Pinball FX2 is already a fantastic platform for Zen Studios’ outstanding selection of virtual pinball tables, so why would anyone want to upgrade? With a huge selection of already fantastic looking tables, why would anyone need a sequel? Well, for one, it’s free to download – that’s a good start, but more importantly, those tables that you’ve already purchased, they can all be moved across for free to Pinball FX3, complete with updated visuals, improved lighting and a host of new game modes to boot. So yeah, not bad at all.
Ok, I say ‘all’, but that’s not precisely true. In actuality, you can download nearly all of your previously purchased tables with exception of Plants vs. Zombies, South Park and a few others due to damnable licensing issues. Really though, other than a small handful of disappointing omissions, the vast majority of previously released tables are easily downloaded the moment you install the game. It’s slick, easy and a great way to get Pinball FX2 fans to make the jump.
The improvement in visual fidelity isn’t massive, but the lighting has been notably upgraded with an array of minor aesthetic flourishes proving welcome additions to a sequel that is more about improved content than it is improved visuals. Still, Zen Studios’ tables (both licensed and non-licensed) have always looked great, and now, well, they look even better. They’re not for purists of course, what with the effects on each table going way beyond what would be possible in the real world, but the physics are still top notch, and besides, who doesn’t love all of those brilliantly conceived moment of fan service. Whether it be Marvel, Star Wars or the Walking Dead, Zen Studios have always done a great job of capturing the spirit and tone of the licence upon which each table is based.
The same is very much true of the new Universal Classics tables. Yes, the core tables are plenty of fun, and even the free Sorcerer’s Lair table can keep you busy for hours on end, but I’d argue that the game really comes to life when you download some of the truly outstanding licensed tables. None of the Universal Classics tables are likely to match some of the most technically impressive tables already available, but as something of a casual pinball fan, but a massive Universal fan, it’s one of those collections that keeps me hooked thanks to their exceptional use of the licenses. Whether it be Jaws, E.T. or (my personal favourite), Back to the Future, these new tables really show off the jump in quality for Pinball FX3. Again, it’s hardly a quantum leap in terms of visuals, but these really are some of the best looking tables Zen Studios have ever created with each making fantastic use of audio recordings and visual cues from the movies.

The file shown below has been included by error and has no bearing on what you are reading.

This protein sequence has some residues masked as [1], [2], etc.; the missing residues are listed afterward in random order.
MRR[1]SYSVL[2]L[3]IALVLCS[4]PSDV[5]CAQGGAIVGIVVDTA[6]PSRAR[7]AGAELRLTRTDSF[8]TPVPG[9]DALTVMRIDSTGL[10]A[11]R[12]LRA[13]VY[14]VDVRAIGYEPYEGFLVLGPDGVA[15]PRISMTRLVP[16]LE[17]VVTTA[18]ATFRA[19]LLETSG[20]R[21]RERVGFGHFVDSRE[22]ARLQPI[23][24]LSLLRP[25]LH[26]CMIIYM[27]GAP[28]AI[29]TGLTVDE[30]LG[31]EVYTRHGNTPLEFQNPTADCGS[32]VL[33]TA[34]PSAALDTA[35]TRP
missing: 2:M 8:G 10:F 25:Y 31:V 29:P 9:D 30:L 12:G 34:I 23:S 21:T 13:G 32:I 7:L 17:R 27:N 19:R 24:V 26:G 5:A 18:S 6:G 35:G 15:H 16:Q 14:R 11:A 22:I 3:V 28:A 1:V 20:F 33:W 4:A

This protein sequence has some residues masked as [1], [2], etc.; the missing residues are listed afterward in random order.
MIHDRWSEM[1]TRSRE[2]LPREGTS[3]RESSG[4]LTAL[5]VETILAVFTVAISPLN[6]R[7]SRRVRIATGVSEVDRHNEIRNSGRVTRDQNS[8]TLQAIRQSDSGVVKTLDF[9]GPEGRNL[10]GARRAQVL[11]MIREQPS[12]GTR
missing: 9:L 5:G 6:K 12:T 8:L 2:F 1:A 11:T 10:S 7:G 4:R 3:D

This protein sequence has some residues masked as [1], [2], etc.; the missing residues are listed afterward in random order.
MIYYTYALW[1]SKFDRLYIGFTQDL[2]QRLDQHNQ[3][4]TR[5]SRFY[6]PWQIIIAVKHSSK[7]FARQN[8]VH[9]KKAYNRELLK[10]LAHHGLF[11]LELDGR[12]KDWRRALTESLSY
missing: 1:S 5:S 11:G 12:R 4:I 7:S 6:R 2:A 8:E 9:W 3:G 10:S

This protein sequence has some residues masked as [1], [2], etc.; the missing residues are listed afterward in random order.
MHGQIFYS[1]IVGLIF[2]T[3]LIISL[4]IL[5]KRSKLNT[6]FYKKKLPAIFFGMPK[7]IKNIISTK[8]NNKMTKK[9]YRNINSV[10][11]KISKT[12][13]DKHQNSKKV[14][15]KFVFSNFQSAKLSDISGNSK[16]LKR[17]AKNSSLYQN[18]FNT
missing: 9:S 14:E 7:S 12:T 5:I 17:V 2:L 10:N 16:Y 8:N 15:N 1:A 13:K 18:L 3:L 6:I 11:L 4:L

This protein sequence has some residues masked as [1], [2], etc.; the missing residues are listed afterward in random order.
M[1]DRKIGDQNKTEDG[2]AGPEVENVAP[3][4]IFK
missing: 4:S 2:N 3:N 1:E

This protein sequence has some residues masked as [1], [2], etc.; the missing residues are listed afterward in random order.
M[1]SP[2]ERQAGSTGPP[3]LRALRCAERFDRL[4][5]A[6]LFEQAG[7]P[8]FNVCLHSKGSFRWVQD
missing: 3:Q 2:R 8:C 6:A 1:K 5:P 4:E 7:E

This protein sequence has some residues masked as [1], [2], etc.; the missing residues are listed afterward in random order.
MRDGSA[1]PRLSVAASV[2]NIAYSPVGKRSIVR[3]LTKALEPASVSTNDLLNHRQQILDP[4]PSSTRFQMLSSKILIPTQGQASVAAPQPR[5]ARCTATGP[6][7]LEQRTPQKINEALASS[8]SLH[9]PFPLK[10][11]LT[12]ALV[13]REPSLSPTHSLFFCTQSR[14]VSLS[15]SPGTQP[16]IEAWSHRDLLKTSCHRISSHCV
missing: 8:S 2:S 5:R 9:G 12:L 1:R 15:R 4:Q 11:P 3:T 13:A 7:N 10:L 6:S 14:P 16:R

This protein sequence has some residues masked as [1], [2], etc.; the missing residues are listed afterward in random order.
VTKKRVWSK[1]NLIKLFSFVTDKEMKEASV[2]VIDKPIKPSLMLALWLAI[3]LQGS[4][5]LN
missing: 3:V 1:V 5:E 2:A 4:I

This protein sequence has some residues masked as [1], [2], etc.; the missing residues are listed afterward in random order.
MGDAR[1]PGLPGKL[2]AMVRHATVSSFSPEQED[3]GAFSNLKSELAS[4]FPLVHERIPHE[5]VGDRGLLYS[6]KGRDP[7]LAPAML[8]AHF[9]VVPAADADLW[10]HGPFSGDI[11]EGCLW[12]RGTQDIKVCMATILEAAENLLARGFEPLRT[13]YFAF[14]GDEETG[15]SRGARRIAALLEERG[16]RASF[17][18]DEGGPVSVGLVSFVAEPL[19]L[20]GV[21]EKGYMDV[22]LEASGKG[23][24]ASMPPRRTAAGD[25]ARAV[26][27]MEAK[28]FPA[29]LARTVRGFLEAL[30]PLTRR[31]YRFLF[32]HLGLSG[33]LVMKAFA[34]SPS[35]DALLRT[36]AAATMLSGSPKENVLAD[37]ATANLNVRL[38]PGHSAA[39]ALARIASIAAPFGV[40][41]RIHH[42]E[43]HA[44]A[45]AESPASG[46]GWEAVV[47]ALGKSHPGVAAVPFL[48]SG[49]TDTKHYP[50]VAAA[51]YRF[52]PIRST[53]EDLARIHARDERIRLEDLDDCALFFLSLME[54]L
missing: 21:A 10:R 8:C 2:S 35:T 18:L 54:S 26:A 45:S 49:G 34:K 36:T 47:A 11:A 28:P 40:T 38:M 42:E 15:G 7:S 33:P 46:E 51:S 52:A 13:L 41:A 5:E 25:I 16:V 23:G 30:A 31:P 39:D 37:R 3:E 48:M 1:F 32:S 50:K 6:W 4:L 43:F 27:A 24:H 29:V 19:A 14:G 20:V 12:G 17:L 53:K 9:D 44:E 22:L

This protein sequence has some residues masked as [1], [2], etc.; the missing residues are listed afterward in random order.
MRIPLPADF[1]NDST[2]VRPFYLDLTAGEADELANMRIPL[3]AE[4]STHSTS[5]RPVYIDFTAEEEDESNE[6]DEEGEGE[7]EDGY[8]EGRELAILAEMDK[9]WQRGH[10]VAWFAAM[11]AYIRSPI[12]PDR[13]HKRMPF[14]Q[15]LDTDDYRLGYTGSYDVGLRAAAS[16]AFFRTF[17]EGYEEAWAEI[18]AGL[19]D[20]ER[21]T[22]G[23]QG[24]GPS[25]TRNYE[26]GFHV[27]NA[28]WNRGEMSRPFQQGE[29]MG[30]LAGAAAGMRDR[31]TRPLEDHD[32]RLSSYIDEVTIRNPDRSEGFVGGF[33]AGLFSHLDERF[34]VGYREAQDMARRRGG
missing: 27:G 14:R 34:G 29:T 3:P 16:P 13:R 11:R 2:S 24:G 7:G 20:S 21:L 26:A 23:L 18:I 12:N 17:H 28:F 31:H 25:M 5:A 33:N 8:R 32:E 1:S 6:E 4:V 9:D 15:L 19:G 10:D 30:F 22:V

Whether it be Universal Classics or one of the many tables moved across from Pinball FX2 though, the biggest improvements come in the form of the sense of progression now built into the core experience. Rather than simply getting on a table and trying to move your way up the leaderboards (very slowly in my case), you can now unlock additional abilities and perks as you play the game. These perks invariably help to push you towards higher and higher scores, and while purists may baulk at such additions, there is the option to turn all of these off if you want to play the game in the old school format.
There are also a number of mini-challenges that provide specific parameters which, when combined with the ability to create your own distinct tournaments based on custom rule sets, opens up the game for those looking to make the most of its asynchronous multiplayer options. It’s still pinball of course, but these additional options add a great deal of longevity to a game that was previously a tad one dimensional. Sadly, while the game runs smoothly, the new additions are implemented smartly and the tables look better than ever, the front end remains bafflingly ugly. It’s all easy enough to navigate and technically proficient, but it’s painfully boring to look at and remains defiantly opposed to the games’ array of beautifully crafted tables.
Perplexingly ugly front end aside, Pinball FX3 is a brilliant platform for an outstanding selection of tables. With over 65 tables available at launch, there is a ton to choose from for newcomers, and with the vast majority of older tables making the successful move across, leaves little reason for fans of its predecessor not to make the jump to its subtly but undoubtedly superior successor. Pinball FX3 is great to look at and benefits greatly from a much improved sense of progression – it’s still Pinball FX as you know it, but it’s now better than ever, and if the new Universal Classics tables are anything to go by, fans of the series have plenty to look forward to.
REVIEW CODE: A complimentary Microsoft Xbox One code was provided to Bonus Stage for this review. Please send all review code enquiries to firstname.lastname@example.org.
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